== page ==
The hidden cost of media use : e-waste

I believe there are not much people realized that the “hidden cost” of the media use has keep contributing a serious phenomenon in this world. Indeed, media is something we could not lack off in this century but it eventually rise up the issues revolving the environment and people. In other words, it could have sounds like human need to give a pay to that while using the electronic products. So, what is that “pay”? In fact, we have already knew gadgets such as smart phone, laptop, tablet, TV and other electrical devices are always exposed the radiation which will affect the people’s health. Therefore, what if we are further to dispose these electronic products? No doubt, these will bring a big impact with its toxic substances widespread to the world meanwhile generating a massive amount of e-waste.



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For example, the process that discarding the electrical components is actually can “cause serious health risks to bones, brains, stomachs, lungs, and other vital organs, in addition to birth defects and disrupted biological development in children.” (Maxwell & Miller 2012) Hence, these electronic product or components are needed to be recycled well in order to reduce the global ecological crisis. In my personal opinion, I think it is not necessary to havoc the unwanted electronic products precisely because there are people will think “the equipment could be sold to interested parties such as scrap dealers, e­waste contractors, assemblers, etc.” (Kalana 2010) This is also because they might have the perception that electric product or components still have the material that holds certain of value. Therefore, they want the items to be profitably recycles instead of just abandon them.  Perhaps this could be a better way to decrease technological waste and polluted environment.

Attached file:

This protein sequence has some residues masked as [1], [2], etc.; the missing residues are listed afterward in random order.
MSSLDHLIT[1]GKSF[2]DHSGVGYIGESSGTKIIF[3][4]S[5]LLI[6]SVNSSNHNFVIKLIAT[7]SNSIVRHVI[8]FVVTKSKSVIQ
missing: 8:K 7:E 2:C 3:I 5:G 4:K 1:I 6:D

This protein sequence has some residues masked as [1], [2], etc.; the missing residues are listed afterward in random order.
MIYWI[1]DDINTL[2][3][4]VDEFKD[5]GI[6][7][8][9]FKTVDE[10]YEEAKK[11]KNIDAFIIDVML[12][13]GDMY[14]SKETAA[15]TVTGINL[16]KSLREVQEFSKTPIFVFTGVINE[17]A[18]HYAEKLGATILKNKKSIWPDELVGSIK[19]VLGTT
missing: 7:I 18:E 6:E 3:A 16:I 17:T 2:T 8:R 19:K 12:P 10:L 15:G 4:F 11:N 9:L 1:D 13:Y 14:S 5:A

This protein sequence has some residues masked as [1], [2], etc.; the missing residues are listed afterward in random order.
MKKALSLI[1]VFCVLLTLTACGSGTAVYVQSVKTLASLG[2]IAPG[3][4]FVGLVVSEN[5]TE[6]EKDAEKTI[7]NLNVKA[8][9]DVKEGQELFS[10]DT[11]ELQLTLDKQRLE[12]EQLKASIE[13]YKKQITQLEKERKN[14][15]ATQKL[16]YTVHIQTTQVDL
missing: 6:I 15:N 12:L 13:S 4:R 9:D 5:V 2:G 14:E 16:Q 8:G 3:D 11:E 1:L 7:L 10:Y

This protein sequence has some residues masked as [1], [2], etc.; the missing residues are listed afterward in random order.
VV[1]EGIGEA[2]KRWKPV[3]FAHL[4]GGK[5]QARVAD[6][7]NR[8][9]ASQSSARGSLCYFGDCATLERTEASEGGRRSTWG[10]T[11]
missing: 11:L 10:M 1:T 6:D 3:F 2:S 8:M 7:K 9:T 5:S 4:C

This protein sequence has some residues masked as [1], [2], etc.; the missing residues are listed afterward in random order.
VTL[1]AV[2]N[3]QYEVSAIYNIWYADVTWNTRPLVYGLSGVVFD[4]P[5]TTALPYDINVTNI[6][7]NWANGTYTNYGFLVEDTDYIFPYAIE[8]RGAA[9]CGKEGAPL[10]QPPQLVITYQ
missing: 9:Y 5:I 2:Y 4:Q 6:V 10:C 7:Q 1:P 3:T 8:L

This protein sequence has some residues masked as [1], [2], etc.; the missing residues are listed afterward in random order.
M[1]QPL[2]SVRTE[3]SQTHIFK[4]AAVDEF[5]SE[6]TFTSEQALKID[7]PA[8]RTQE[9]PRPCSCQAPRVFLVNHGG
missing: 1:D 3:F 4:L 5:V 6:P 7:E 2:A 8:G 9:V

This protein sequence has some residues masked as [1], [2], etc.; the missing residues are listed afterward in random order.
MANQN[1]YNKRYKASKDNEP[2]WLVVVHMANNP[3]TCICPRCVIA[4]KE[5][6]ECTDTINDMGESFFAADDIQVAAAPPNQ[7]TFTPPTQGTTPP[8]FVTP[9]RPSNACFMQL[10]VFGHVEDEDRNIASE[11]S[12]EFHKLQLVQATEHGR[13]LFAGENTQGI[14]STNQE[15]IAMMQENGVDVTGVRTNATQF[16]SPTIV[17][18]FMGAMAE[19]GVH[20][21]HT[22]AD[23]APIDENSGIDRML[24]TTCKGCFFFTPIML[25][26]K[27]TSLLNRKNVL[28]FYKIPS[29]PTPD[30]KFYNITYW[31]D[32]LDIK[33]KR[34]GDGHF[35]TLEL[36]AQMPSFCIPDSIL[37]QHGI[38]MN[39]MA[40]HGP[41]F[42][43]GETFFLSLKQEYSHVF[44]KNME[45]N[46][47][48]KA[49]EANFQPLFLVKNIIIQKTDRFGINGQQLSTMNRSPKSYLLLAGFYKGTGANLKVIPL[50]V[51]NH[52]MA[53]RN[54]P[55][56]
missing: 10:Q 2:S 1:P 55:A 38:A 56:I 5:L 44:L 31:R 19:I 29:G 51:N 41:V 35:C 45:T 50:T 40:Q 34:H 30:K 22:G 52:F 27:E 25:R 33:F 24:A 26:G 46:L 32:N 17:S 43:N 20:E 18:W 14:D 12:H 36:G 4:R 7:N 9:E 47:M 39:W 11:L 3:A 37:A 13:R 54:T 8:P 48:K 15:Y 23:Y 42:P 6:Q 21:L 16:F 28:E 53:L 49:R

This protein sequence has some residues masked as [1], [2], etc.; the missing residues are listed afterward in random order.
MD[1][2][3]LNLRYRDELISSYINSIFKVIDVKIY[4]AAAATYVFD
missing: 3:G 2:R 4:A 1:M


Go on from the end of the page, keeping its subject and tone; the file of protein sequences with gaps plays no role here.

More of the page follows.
As a matter of fact, it is hard to stop the increasing of consumption in media use because it brings convenient to them.  In a meantime, it actually increases the generation of e-waste once the electronic products have spoiled or unusable. Therefore, I am totally agreed Kalana (2010) mentioned “it can be assumed that the disposal of electronic products is fundamentally driven by the production of new ones.” Electronic product is something that keeps advancing and we could not predict when it will stop. Once again, perhaps the manufacturers should have encouraged the people who owned any electrical products and found spoiled could return to the manufacturers and they can get some rebate. I think it is much better to work this way instead of just melting the material into ashes and increase the global warming and other environmental issues. 


Kalana, JA 2010, ‘Electrical and electronic waste management practice by households in Shah Alam, Selangor, Malaysia’ International journal of environmental sciences, vol.1, no.2, pp. 132-144, viewed 4 June 2012

Maxwell, R & Miller, T 2012, ‘Introduction’ in Greening the Media Oxford University Press pp 1-20.